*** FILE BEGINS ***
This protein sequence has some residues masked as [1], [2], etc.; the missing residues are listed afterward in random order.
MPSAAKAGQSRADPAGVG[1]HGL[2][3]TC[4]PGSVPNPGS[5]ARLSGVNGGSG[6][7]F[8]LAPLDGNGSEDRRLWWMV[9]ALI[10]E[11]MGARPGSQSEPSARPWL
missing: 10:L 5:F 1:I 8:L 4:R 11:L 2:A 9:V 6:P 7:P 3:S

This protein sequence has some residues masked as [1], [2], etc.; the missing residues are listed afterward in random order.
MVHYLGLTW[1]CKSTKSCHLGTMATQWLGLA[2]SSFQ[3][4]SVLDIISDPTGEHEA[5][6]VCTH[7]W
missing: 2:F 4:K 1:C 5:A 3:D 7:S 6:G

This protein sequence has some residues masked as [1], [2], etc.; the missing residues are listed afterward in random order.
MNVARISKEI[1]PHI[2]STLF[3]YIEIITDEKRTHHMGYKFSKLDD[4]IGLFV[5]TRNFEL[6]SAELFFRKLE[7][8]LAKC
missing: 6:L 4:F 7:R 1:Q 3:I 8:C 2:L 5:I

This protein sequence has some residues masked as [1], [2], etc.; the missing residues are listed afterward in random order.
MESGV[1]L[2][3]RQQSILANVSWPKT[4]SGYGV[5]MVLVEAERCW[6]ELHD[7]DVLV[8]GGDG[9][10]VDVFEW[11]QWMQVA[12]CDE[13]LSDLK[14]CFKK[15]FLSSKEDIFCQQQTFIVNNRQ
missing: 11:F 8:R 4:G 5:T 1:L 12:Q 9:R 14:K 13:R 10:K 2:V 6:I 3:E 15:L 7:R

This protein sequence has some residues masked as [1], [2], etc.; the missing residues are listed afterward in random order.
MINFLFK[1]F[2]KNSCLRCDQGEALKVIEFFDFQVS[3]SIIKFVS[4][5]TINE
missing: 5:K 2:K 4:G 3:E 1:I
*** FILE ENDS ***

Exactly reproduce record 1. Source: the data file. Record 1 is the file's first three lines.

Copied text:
This protein sequence has some residues masked as [1], [2], etc.; the missing residues are listed afterward in random order.
MPSAAKAGQSRADPAGVG[1]HGL[2][3]TC[4]PGSVPNPGS[5]ARLSGVNGGSG[6][7]F[8]LAPLDGNGSEDRRLWWMV[9]ALI[10]E[11]MGARPGSQSEPSARPWL
missing: 10:L 5:F 1:I 8:L 4:R 11:L 2:A 9:V 6:P 7:P 3:S